MRI sequence development and simulation environment


Tony Stöcker¹, Kaveh Vahedipour, Daniel Pflugfelder2


Estimated cost



Stable release 2.8.1 (GNU GPL v2 or later)


JEMRIS is an extensible MRI simulation framework which provides an MRI sequence development and simulation environment for the MRI community. The development was driven by the desire to achieve generality of simulated 3D MRI experiments reflecting modern MRI systems hardware. The accompanying computational burden is overcome by means of parallel computing. Many aspects are covered which have not hitherto been simultaneously investigated in general MRI simulations such as parallel transmit and receive, important off-resonance effects, non-linear gradients, and arbitrary spatiotemporal parameter variations at different levels. The latter can be used to simulate various types of motion, for instance. The JEMRIS user interface is very simple to use but, nevertheless, it presents few limitations. MRI sequences with arbitrary waveforms and complex inter-dependent modules are modelled in a GUI-based environment requiring no further programming.

JEMRIS supports the following features:

  • Utilising an optimised library for numerical solutions of differential equations (CVODE) provides accurate 3D MRI simulation results in cases where no analytical solution is available, e.g. to simulate complex nonlinear RF waveforms for selective excitation or adiabatic full passage pulses.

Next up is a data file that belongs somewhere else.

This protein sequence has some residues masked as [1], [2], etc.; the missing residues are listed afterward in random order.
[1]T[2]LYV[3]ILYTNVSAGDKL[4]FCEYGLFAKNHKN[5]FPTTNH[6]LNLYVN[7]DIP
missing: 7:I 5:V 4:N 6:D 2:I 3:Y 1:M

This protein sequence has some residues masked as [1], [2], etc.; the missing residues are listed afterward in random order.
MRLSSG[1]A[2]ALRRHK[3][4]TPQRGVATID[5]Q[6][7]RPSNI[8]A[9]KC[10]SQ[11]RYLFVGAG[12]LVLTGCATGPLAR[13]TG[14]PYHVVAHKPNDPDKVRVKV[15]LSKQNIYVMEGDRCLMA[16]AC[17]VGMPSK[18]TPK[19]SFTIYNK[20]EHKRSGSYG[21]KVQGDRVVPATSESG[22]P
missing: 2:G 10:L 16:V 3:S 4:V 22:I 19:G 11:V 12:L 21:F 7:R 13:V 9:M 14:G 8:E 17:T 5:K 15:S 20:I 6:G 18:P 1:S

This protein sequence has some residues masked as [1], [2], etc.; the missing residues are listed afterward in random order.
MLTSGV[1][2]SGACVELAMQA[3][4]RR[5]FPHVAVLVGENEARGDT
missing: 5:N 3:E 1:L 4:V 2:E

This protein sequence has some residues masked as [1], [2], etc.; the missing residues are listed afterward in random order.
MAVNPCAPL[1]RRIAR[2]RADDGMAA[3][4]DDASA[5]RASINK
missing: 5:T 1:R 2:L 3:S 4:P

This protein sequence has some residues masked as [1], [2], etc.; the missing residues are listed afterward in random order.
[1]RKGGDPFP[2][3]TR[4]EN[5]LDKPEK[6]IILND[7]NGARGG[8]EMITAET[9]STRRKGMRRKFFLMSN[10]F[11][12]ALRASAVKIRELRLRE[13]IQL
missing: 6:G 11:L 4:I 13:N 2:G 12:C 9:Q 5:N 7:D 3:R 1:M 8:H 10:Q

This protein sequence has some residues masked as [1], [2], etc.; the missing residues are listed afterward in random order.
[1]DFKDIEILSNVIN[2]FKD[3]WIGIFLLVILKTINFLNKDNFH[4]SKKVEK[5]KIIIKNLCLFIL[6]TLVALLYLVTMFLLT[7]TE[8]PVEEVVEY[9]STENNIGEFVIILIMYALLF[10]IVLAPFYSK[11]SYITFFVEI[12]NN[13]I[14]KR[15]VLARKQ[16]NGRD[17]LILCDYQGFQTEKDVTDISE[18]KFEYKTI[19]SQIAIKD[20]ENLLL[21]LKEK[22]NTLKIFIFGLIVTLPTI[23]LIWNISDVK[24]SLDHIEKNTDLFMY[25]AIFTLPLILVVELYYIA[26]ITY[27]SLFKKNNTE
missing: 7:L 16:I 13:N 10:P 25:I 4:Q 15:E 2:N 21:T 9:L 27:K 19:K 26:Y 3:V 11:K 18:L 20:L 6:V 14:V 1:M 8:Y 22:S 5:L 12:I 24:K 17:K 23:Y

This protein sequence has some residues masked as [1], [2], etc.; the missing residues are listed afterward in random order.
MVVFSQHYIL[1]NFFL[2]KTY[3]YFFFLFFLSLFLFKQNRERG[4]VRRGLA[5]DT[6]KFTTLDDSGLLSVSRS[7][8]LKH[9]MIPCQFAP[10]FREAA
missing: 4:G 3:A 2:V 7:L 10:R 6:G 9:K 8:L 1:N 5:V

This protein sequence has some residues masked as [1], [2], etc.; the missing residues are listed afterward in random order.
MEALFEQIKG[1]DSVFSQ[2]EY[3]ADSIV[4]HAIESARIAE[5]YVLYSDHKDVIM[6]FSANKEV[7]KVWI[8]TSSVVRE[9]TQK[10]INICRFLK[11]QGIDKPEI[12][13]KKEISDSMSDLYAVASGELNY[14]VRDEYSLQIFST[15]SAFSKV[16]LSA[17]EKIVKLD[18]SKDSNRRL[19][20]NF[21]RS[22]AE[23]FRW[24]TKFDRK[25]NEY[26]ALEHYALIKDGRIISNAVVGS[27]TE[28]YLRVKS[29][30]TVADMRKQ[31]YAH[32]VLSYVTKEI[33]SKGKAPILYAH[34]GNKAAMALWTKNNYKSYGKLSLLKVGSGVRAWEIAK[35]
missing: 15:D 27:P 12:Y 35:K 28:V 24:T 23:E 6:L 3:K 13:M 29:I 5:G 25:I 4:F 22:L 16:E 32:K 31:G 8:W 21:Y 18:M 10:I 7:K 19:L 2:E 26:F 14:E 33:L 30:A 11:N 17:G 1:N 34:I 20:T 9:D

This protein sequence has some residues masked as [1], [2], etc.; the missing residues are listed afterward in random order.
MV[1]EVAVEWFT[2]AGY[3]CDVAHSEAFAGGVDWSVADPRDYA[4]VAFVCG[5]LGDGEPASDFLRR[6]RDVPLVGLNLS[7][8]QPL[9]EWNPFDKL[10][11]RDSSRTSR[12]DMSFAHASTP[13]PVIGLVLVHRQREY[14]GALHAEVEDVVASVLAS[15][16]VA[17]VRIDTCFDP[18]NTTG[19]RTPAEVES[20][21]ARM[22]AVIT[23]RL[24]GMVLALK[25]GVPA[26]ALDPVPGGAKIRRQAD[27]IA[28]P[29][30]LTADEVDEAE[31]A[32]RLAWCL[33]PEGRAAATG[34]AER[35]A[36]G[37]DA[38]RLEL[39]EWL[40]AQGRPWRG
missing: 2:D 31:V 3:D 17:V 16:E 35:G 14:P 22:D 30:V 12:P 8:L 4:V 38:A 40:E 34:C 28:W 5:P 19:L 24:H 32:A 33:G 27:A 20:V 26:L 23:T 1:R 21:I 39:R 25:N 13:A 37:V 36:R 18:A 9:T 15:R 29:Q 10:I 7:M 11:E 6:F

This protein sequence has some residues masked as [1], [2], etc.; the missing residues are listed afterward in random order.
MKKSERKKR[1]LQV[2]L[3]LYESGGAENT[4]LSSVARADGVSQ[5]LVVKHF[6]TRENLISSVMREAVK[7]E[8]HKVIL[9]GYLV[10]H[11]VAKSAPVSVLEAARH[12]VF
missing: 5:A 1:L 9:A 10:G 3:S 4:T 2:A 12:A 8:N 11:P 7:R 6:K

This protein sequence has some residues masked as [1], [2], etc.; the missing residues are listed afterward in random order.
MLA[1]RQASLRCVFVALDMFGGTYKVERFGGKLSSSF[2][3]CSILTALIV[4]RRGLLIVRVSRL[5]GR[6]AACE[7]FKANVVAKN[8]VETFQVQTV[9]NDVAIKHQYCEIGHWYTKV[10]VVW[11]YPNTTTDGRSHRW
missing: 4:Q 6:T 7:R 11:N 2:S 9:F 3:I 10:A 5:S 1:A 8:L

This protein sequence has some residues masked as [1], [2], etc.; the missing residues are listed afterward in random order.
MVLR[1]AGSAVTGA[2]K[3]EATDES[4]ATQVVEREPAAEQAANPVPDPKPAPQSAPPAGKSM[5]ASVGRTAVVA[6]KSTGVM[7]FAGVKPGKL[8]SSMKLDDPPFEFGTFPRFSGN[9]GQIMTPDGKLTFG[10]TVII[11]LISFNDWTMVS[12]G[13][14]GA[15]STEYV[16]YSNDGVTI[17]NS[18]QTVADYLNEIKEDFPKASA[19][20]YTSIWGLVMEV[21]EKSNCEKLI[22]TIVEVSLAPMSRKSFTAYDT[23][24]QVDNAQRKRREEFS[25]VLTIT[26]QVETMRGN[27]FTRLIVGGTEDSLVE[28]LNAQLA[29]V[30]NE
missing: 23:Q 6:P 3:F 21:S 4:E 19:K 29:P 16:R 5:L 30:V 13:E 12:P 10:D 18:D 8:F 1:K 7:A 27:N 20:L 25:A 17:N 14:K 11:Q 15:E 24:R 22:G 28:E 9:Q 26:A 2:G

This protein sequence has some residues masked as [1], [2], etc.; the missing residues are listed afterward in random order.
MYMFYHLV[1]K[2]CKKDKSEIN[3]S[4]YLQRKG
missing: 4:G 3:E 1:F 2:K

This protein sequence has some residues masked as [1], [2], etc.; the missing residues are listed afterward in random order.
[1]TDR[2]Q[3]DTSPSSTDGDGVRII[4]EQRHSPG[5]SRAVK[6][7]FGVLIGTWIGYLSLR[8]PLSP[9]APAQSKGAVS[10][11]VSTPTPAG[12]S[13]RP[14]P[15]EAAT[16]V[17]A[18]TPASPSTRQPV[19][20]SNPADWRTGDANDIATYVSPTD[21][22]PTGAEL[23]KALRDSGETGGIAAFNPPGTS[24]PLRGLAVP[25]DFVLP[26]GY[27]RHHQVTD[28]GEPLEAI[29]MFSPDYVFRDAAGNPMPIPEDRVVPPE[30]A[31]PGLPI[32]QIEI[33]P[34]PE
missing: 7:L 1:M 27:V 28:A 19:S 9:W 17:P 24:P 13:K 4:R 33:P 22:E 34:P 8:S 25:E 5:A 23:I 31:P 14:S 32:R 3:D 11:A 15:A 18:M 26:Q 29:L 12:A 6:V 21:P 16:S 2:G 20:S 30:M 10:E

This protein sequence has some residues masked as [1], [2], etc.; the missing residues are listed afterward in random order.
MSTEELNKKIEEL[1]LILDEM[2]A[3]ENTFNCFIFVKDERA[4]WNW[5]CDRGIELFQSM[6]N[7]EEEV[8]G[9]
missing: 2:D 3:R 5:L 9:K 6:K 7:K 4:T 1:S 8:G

• JEMRIS can deal with arbitrary RF and gradient waveforms, arbitrary multi-channel Tx-Rx coil geometries and configurations, as well as many important physical concepts, such as nonlinear gradients, chemical shift, reversible spin dephasing (T2*), susceptibility-induced off-resonance, temporal varying processes of the object (e.g. movement or flow), concomitant gradient fields, etc.
  • Symbolic mathematical calculations are supported by means of the GiNaC library. Thus, many extensions are readily available with no additional programming involved.
  • The core simulation routines take advantage of massive parallel processing (using the MPI standard) and are available on different hardware architectures. JEMRIS simulations scale on single-core hardware, small HPC clusters and also on massively parallel supercomputers.
  • Matlab graphical user interface (GUI) is provided with which all simulation parameters are configured, including nearly arbitrary complex MRI sequences. The GUI stores these configurations in XML format which is parsed by the simulator using the Xerces library.

JEMRIS is open source and the community is encouraged to make contributions to the project under It has been successfully tested on Linux, Windows and Mac OS X.



1DZNE Bonn, Germany 2IBG-2, Research Center Juelich, Germany


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